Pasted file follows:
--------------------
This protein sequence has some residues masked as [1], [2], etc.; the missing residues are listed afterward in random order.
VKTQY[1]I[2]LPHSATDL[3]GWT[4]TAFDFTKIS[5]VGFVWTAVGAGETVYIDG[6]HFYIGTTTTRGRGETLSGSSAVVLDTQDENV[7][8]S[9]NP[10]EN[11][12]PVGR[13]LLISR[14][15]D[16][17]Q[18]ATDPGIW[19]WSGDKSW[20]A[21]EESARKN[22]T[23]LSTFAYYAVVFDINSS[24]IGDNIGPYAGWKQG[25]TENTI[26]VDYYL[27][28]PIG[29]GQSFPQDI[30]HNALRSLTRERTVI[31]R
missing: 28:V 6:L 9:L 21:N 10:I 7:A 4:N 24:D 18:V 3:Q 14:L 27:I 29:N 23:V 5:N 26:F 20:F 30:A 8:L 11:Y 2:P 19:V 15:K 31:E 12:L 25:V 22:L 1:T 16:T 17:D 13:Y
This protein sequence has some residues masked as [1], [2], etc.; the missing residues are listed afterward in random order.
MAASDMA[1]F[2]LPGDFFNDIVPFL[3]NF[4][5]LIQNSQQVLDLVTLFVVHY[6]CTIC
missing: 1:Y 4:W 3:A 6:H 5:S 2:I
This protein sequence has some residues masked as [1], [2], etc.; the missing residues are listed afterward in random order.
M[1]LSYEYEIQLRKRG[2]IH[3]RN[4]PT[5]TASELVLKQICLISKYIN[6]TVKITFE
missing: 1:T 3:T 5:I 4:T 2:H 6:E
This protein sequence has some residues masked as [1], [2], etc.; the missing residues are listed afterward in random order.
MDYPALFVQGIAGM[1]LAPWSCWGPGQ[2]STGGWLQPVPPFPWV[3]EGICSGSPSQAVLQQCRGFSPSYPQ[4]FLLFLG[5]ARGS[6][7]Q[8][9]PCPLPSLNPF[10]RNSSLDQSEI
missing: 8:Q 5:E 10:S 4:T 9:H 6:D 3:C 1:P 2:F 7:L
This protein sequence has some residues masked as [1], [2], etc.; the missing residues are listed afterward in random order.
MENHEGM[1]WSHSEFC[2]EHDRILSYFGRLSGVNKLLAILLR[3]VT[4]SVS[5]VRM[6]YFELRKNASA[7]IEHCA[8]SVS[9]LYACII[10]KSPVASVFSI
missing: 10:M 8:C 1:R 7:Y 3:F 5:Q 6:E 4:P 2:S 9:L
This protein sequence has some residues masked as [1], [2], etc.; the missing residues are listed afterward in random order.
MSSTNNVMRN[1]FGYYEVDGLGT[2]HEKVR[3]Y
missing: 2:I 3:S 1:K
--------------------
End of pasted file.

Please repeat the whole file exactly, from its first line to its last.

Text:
This protein sequence has some residues masked as [1], [2], etc.; the missing residues are listed afterward in random order.
VKTQY[1]I[2]LPHSATDL[3]GWT[4]TAFDFTKIS[5]VGFVWTAVGAGETVYIDG[6]HFYIGTTTTRGRGETLSGSSAVVLDTQDENV[7][8]S[9]NP[10]EN[11][12]PVGR[13]LLISR[14][15]D[16][17]Q[18]ATDPGIW[19]WSGDKSW[20]A[21]EESARKN[22]T[23]LSTFAYYAVVFDINSS[24]IGDNIGPYAGWKQG[25]TENTI[26]VDYYL[27][28]PIG[29]GQSFPQDI[30]HNALRSLTRERTVI[31]R
missing: 28:V 6:L 9:L 21:N 10:I 7:A 4:N 24:D 18:V 3:Q 14:L 27:I 29:N 23:V 5:N 26:F 20:F 30:A 8:L 11:Y 2:P 19:V 15:K 31:E 12:L 25:V 22:L 1:T 16:T 17:D 13:Y
This protein sequence has some residues masked as [1], [2], etc.; the missing residues are listed afterward in random order.
MAASDMA[1]F[2]LPGDFFNDIVPFL[3]NF[4][5]LIQNSQQVLDLVTLFVVHY[6]CTIC
missing: 1:Y 4:W 3:A 6:H 5:S 2:I
This protein sequence has some residues masked as [1], [2], etc.; the missing residues are listed afterward in random order.
M[1]LSYEYEIQLRKRG[2]IH[3]RN[4]PT[5]TASELVLKQICLISKYIN[6]TVKITFE
missing: 1:T 3:T 5:I 4:T 2:H 6:E
This protein sequence has some residues masked as [1], [2], etc.; the missing residues are listed afterward in random order.
MDYPALFVQGIAGM[1]LAPWSCWGPGQ[2]STGGWLQPVPPFPWV[3]EGICSGSPSQAVLQQCRGFSPSYPQ[4]FLLFLG[5]ARGS[6][7]Q[8][9]PCPLPSLNPF[10]RNSSLDQSEI
missing: 8:Q 5:E 10:S 4:T 9:H 6:D 3:C 1:P 2:F 7:L
This protein sequence has some residues masked as [1], [2], etc.; the missing residues are listed afterward in random order.
MENHEGM[1]WSHSEFC[2]EHDRILSYFGRLSGVNKLLAILLR[3]VT[4]SVS[5]VRM[6]YFELRKNASA[7]IEHCA[8]SVS[9]LYACII[10]KSPVASVFSI
missing: 10:M 8:C 1:R 7:Y 3:F 5:Q 6:E 4:P 2:S 9:L
This protein sequence has some residues masked as [1], [2], etc.; the missing residues are listed afterward in random order.
MSSTNNVMRN[1]FGYYEVDGLGT[2]HEKVR[3]Y
missing: 2:I 3:S 1:K